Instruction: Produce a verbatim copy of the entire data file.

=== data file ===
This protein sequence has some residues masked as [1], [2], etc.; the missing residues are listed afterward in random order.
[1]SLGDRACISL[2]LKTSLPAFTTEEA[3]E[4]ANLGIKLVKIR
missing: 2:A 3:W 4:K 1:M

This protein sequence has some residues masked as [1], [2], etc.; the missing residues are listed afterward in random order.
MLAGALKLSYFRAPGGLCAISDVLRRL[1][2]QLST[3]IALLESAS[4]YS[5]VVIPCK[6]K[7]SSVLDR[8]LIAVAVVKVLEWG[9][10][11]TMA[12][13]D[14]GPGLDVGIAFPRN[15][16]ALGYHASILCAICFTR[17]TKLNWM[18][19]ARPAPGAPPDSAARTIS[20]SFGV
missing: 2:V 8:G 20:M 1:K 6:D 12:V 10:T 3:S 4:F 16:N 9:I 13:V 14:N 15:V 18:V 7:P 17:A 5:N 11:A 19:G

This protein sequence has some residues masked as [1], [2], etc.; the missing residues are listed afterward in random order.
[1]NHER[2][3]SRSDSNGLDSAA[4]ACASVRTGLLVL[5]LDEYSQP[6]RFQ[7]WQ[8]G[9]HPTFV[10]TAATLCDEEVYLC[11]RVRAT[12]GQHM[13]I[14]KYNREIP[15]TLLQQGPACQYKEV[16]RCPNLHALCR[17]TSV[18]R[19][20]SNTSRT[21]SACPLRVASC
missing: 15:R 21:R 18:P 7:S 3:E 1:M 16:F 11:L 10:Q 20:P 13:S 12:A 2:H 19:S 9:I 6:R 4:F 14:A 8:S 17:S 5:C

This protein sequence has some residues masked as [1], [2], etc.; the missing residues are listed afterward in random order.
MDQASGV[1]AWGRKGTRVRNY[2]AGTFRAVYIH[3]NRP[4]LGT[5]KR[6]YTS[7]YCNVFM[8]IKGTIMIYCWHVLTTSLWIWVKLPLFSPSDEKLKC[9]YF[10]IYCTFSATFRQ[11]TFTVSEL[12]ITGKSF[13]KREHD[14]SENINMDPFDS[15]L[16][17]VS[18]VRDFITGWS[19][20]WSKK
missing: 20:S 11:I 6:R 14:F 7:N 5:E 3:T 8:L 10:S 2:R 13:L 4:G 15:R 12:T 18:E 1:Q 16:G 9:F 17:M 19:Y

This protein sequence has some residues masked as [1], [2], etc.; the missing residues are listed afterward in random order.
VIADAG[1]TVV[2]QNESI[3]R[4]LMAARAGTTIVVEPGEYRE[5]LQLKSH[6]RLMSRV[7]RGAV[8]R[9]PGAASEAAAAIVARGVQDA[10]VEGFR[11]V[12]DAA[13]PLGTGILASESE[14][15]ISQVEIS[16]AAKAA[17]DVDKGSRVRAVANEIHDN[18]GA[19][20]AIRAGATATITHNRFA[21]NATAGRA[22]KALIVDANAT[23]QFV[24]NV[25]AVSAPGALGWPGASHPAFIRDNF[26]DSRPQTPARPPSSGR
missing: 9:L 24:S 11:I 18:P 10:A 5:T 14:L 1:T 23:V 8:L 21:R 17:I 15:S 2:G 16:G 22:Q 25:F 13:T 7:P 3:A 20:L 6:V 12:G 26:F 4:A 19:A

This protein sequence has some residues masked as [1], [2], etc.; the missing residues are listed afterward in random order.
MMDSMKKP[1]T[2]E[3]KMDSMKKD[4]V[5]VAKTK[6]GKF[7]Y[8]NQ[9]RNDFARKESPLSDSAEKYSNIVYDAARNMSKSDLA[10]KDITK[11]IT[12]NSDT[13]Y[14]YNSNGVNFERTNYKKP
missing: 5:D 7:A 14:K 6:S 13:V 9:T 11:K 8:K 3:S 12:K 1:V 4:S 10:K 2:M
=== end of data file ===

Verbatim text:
This protein sequence has some residues masked as [1], [2], etc.; the missing residues are listed afterward in random order.
[1]SLGDRACISL[2]LKTSLPAFTTEEA[3]E[4]ANLGIKLVKIR
missing: 2:A 3:W 4:K 1:M

This protein sequence has some residues masked as [1], [2], etc.; the missing residues are listed afterward in random order.
MLAGALKLSYFRAPGGLCAISDVLRRL[1][2]QLST[3]IALLESAS[4]YS[5]VVIPCK[6]K[7]SSVLDR[8]LIAVAVVKVLEWG[9][10][11]TMA[12][13]D[14]GPGLDVGIAFPRN[15][16]ALGYHASILCAICFTR[17]TKLNWM[18][19]ARPAPGAPPDSAARTIS[20]SFGV
missing: 2:V 8:G 20:M 1:K 6:D 12:V 10:T 3:S 4:F 16:N 9:I 13:V 14:N 15:V 18:V 7:P 17:A 5:N 11:A 19:G

This protein sequence has some residues masked as [1], [2], etc.; the missing residues are listed afterward in random order.
[1]NHER[2][3]SRSDSNGLDSAA[4]ACASVRTGLLVL[5]LDEYSQP[6]RFQ[7]WQ[8]G[9]HPTFV[10]TAATLCDEEVYLC[11]RVRAT[12]GQHM[13]I[14]KYNREIP[15]TLLQQGPACQYKEV[16]RCPNLHALCR[17]TSV[18]R[19][20]SNTSRT[21]SACPLRVASC
missing: 15:R 21:R 18:P 7:S 3:E 1:M 16:F 11:L 10:Q 20:P 13:S 12:A 2:H 19:S 9:I 6:R 4:F 14:A 8:S 17:S 5:C

This protein sequence has some residues masked as [1], [2], etc.; the missing residues are listed afterward in random order.
MDQASGV[1]AWGRKGTRVRNY[2]AGTFRAVYIH[3]NRP[4]LGT[5]KR[6]YTS[7]YCNVFM[8]IKGTIMIYCWHVLTTSLWIWVKLPLFSPSDEKLKC[9]YF[10]IYCTFSATFRQ[11]TFTVSEL[12]ITGKSF[13]KREHD[14]SENINMDPFDS[15]L[16][17]VS[18]VRDFITGWS[19][20]WSKK
missing: 20:S 11:I 6:R 14:F 7:N 5:E 3:T 8:L 10:S 2:R 13:L 4:G 15:R 12:T 18:E 1:Q 16:G 9:F 17:M 19:Y

This protein sequence has some residues masked as [1], [2], etc.; the missing residues are listed afterward in random order.
VIADAG[1]TVV[2]QNESI[3]R[4]LMAARAGTTIVVEPGEYRE[5]LQLKSH[6]RLMSRV[7]RGAV[8]R[9]PGAASEAAAAIVARGVQDA[10]VEGFR[11]V[12]DAA[13]PLGTGILASESE[14][15]ISQVEIS[16]AAKAA[17]DVDKGSRVRAVANEIHDN[18]GA[19][20]AIRAGATATITHNRFA[21]NATAGRA[22]KALIVDANAT[23]QFV[24]NV[25]AVSAPGALGWPGASHPAFIRDNF[26]DSRPQTPARPPSSGR
missing: 9:L 24:S 11:I 18:P 10:A 5:T 14:L 1:T 23:V 8:L 21:R 17:I 15:S 2:G 16:G 22:Q 25:F 13:T 7:P 3:A 20:L 6:V 12:G 26:F 4:A 19:A

This protein sequence has some residues masked as [1], [2], etc.; the missing residues are listed afterward in random order.
MMDSMKKP[1]T[2]E[3]KMDSMKKD[4]V[5]VAKTK[6]GKF[7]Y[8]NQ[9]RNDFARKESPLSDSAEKYSNIVYDAARNMSKSDLA[10]KDITK[11]IT[12]NSDT[13]Y[14]YNSNGVNFERTNYKKP
missing: 5:D 7:A 14:K 6:S 13:V 9:T 11:K 8:K 3:S 12:K 1:V 4:S 10:K 2:M